A Week for Consideration
After spending a few days relaxing and celebrating our engagement, it was time to get back to work! Our second last week in San Cristobal was spent completing the more mundane but essential tasks that go behind Cielo. We spent countless hours emailing and calling fed-ex to sort out issues with Cielo’s packages. We sat down to go over finances and budgets, to ensure that we could continue sourcing beautiful pieces for Cielo. As this week was also Fashion Revolution Week, we spent a lot of time thinking more about the purpose of Cielo and its goals for the future.
Fashion Revolution Week started as a response to the devastating collapse of the Rana Plaza complex in Dhaka, Bangladesh on April 24, 2013. Within Rana Plaza were clothing factories where garment workers were subjected to sweatshop conditions in order to produce clothing for many international retailers. The eight story commercial building was not structurally sound despite the owner reporting it was safe. This resulted in the death of 1,134 people whilst leaving 2,500 people injured. Fashion Revolution week urges the public to think about where their clothes are made and demand better for the people making them.
After years of working for fast fashion retailers, it wasn’t until this trip that I now truly understand the influence that our purchases make on individuals who make our products. Customers are so removed from the fashion supply chain and the traceability of fashion back to the original makers is often disguised. All customers see is the product before them and the price tag that is associated with it. Do you know who made your clothes? Are the brands you wear being transparent about how their clothes are made? Unfortunately, many big brands don’t own factories and employ theirs workers, so they are able to set competitively low manufacturing rates, profit hugely and remain free of responsibility for the well being of their workers.
Through Cielo Collective, I have been so blessed to meet some incredible weaving co-operatives run by strong and talented women. I have met the women who have personally made our bags, blouses and home wares. It makes me so happy to meet the artisans behind our pieces. I love being invited into their homes to hear their stories, to learn about their lives and witness their artisanal techniques first hand. These women have all explained to me that through the sale of their textile designs, they can receive an education, earn an income, support their families and work from home. Artisans that we work with directly have power and a voice, they set the prices for their pieces and we respect that because we value them and their work. These artisans don’t work for us, they work for themselves and we are coming together to create something special.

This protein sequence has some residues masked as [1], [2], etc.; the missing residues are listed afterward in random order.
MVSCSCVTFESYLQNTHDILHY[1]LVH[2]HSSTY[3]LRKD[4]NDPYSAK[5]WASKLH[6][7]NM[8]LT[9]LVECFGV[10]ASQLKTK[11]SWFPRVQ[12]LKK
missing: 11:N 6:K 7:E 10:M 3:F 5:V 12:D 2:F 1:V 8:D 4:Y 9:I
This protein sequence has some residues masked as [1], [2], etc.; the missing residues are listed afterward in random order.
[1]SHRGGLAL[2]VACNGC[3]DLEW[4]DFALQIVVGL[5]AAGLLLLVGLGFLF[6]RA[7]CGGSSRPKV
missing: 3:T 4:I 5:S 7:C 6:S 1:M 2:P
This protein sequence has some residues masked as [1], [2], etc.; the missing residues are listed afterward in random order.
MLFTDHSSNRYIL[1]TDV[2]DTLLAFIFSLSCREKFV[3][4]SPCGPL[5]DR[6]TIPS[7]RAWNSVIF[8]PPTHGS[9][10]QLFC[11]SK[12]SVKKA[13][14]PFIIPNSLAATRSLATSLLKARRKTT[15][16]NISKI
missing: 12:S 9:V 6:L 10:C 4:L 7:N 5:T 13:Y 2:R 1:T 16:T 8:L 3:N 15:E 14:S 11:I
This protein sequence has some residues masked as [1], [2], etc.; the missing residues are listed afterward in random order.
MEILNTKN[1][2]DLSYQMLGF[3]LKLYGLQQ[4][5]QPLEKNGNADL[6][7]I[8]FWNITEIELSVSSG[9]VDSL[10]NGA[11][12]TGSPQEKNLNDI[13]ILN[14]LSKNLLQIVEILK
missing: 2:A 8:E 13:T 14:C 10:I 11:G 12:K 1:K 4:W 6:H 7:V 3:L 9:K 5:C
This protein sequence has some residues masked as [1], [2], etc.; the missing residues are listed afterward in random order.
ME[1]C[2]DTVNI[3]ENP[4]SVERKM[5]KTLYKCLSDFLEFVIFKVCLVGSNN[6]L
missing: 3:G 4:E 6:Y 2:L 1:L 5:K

By working with artisan run co-operatives such as Jolom Mayetik we know that their income is being distributed fairly. Micaela from Jolom Mayetik told us that without the co-operative, many women from the Chiapas highlands would be forced to sell their creations to "coyotes". "Coyotes" are men or women who travel out to these villages and haggle to purchase textiles at a low price. They then go on to sell the artisan's pieces at markets and claim the work as their own, whilst making a larger profit. Artisans in rural areas are often desperate to sell to "coyotes" because due to commitments at home such as looking after their children and attending to daily chores they can’t travel the few hours it takes to sell at the San Cristobal artisan markets. Luckily, Jolom Mayetik is educating its members on "coyotes" and gives the women the opportunity to have continued work, a more sustainable income and to know that their work is valued.
Thanks to Fashion Revolution Week, this week has been all about reflection. We made some mistakes in the beginning, not knowing who to work with or what direction we should go in. But now we know more than ever that Cielo can make a positive impact in artisans lives. We hope as our business grows, people may change their mindset and instead choose to purchase ethically with the knowledge that they can change lives. I know that Moacir and I will definitely strive to change our behaviours and become conscious consumers.
Also in Our Journal
Today we are launching a very special collection that is so close to our hearts and we want to give you all an insight into how these pieces came to be.
We often get asked about how we connect with our artisan partners. For us, we have found most of our makers by being on the ground in Mexico or Guatemala. We do a lot of research and spend time in each community. It can be difficult to form new partnerships while living in Australia, so sometimes we come across makers via the wonders of social media.